Jeremy Wright is to be thanked for explaining to us why he voted against allowing the genetic changes that would prevent children potentially at risk, from inheriting the terrible mitochondrial disease. However, I think his arguments do not bear careful scrutiny and that the overwhelming majority of MPs, on a free vote, were right to approve the proposals which were proposed and supported by the medical profession.
As he has done in the past when, for example, opposing proposals to allow assisted dying, he employs the slippery slope argument by looking fearfully ahead and imagining the worst. If we agree to assisted dying, even with all the safeguards, how will we stop full-blooded euthanasia? If we allow this genetic modification how, it is implied,
can we stop ending up with designer-babies?
This argument is inconsistent with our general approach to medical intervention generally. Surgery can be misused but we do not ban it altogether; only when it does harmful things like female genital mutilation. We do not ban all medicines because some may be misused. It is surely sensible to take all medical advances that raise ethical questions on their merits. If further genetic interventions are proposed they too can be discussed and any risks assessed. I accept that they should be scrutinised but the starting assumption should surely be that we greatly welcome advances in medical knowledge and application and that we should take full advantage of them unless there are clear and persuasive reasons not to do so.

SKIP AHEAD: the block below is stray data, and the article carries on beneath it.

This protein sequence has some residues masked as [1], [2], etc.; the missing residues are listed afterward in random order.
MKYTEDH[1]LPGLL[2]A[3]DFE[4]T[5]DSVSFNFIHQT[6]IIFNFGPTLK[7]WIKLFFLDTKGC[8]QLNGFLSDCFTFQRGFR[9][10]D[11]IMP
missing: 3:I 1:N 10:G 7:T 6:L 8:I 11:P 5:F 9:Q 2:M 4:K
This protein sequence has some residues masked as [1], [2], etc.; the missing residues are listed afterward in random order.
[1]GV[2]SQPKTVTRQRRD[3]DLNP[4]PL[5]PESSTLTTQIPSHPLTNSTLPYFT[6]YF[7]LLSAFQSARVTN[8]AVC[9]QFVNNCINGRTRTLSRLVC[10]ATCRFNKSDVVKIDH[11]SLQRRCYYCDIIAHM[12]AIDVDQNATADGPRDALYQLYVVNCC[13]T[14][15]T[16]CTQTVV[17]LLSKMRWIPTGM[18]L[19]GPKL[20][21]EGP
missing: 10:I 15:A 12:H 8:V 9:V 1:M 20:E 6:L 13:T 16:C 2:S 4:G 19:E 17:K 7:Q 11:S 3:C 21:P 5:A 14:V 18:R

Brian Nicol, John O’Gaunt Road, Kenilworth